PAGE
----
Wednesday, May 5, 2010

Uranium and Cigarettes


Moab, Utah

Tuesday, May 4, 2010

Coming up through the Navajo reservation, which is mostly in the northeast corner of Arizona but also spills into Utah a little, I was convinced that the Indians had the best scenery all to themselves. But Utah is no slouch when it comes to photo opportunities.

I said southern California looked familiar, but it turns out this spot is almost as much so. With its red rocks, snow-capped mountains, and natural bridge formations, southeastern Utah has been used in movies for years. The director John Ford first filmed Stagecoach near Monument Valley in 1939, then did several more around Moab, including Rio Grande, in 1950. If you saw Thelma and Louise or Once Upon a Time in the West or Indiana Jones and the Last Crusade or City Slickers II, you saw Moab. And also The Greatest Story Ever Told, which is either about Jesus or the invention of Viagra.

The real boom took place when they started mining uranium here for nuclear bombs and electricity in the 50s, and Moab began to call itself "The Uranium Capital of the World." Not sure that's what I'd want my town to be famous for, but there it is. Then those pinko wide-eyed one worlders and tree huggers started scaling back the weapons and power plants and the radioactive bubble burst. Now Moab is back to trading on its scenery.

In terms of media exposure, perhaps the most familiar images of the Moab area are from the Marlboro Man advertising campaign. It was here that the rugged cowboy, astride his horse, paused to survey the breathtaking scenery and light a smoke. For a whole generation of TV watchers this was cigarette central, and the theme from The Magnificent Seven was the musical accompaniment to pure rich tobacco pleasure.

When the town was first settled back in the last quarter of the 1800s and given the name Moab, some folks objected because in the Bible the city of Moab was known for incest and idolatry. Feathers were ruffled and petitions were signed. Evidently, though, the cooler heads of the golden calf worshippers and sister rapers prevailed, and the name stayed the same.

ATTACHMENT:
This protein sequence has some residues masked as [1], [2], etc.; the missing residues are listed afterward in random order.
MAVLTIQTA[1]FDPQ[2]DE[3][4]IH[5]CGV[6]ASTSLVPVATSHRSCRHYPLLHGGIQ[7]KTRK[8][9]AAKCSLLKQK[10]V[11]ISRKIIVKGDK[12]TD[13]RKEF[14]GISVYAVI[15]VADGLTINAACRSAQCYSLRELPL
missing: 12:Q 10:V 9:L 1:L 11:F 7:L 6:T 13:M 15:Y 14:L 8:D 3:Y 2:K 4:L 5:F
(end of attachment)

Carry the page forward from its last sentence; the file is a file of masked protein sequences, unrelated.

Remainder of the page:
2 comments:

Billie Bob said...

I wanted to respond to the last entry, but I am a day late and a dollar short. However your comments about Southern Cal outsiders reminded me of a James McMurtry song:

I'm not from here
I just live here
grew up somewhere far away
come here thinking I'd never stay long
I'd be going back soon someday

it's been a few years
since I got here
seen 'em come and I've seen 'em go
crowds assemble, they hang out awhile
then they melt away like an early snow...
I'm not from here
but people tell me
it's not like it used to be
they say I should have been here
back about ten years
before it got ruined by folks like me...

And your comments on Las Vegas, which were right on, reminded me of another tune, one by Doc Pomus: the famous Viva Las Vegas. But not the Elvis version. Check out the way Shawn Colvin sings it (on the tribute to Doc Pomus CD)...rather melancholy and wistful, the way it should be sang.

Blogger said...

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